Crafting is Required
Divinity: Original Sin 2 (DOS2) has a terrible crafting system.
At first, I felt like this was okay. Crafting in the original game was often a bit overpowered, such that most of the time you were better off crafting upgrades than you were trying to loot them. This was a problem in Skyrim too, which I talked about back in 2012:
Short of the sandbox-esque nuclear option of destroying gear and/or permanent durability loss, I do not see a worthy payout for the costs of strong player crafting. I just completed a long questline to reconstruct a 1,000+ year old amulet whose power started a war and led to it being split into three parts and sealed away; the names of amulet keepers were to be forgotten under the pain of death. After finally reforging it, I held it in my hands and… oh, +30 to Health/Mana/Stamina? I created an amulet with +67 to Health and +40% extra Bow damage nearly 50 hours ago.
I am not sure any game has gotten the craft vs loot tension correct. If the best items come from looting, players are incentivized to kill things for loot and ignore crafting. If the best items are crafted, players craft them and don’t care about killing stuff. Sometimes you can make hard enemies drop exclusive crafting material instead of loot, but that’s just loot with extra steps.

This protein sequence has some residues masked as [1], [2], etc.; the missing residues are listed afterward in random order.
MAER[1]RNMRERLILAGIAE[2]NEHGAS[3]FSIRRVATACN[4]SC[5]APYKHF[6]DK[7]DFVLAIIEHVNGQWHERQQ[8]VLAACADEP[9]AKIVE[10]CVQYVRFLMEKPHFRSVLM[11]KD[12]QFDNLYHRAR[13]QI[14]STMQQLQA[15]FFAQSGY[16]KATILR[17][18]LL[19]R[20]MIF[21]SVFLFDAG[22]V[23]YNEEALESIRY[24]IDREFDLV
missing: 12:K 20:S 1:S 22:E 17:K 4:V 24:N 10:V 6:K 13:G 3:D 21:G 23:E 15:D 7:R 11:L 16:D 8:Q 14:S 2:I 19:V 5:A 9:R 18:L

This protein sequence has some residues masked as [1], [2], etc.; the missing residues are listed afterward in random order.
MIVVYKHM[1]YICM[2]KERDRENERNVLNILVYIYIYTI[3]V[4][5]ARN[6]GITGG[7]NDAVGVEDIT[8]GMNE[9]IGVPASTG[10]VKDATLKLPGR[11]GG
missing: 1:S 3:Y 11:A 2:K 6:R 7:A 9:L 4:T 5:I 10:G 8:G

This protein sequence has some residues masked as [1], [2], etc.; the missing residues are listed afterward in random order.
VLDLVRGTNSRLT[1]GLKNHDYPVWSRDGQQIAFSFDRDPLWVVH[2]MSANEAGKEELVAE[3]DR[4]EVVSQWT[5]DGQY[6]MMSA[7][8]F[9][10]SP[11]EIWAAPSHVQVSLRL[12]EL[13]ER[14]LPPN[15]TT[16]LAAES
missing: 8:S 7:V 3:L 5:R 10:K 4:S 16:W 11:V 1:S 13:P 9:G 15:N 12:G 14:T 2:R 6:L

The problem is when game designers decide to have a weak crafting system, then seed their game with thousands of random pieces of debris. There is shit everywhere in DOS2: flowers, mushrooms, plates, cups, parchment, individual keys that exist forever for some reason, nails, hammers, and so on and so forth. Well over 90% of it is completely useless, despite it being integral to some crafting recipe or another. The existence of these items and your ability to interact with them is an invitation to their collection. Which, ultimately, just serves to pad game time and make inventory management a chore. It’s all a designer trap, outside maybe 2-3 arrow/scroll recipes.
So why not just get rid of crafting, if it’s going to be nigh-useless? Well… what are they going to do with all these cups and silverware so meticulously seeded on every table? Seems as though if you want interactable widgets, you need a crafting system of some kind to justify it. We’re well past the Metal Gear Solid 2 days when breaking single wine bottles or watching ice melt was an innovation.
Just because it’s an RPG doesn’t mean you have to be able to pick up all the things. But you damn well better have a useful reason to pick stuff up, if you allow it. Which makes crafting required.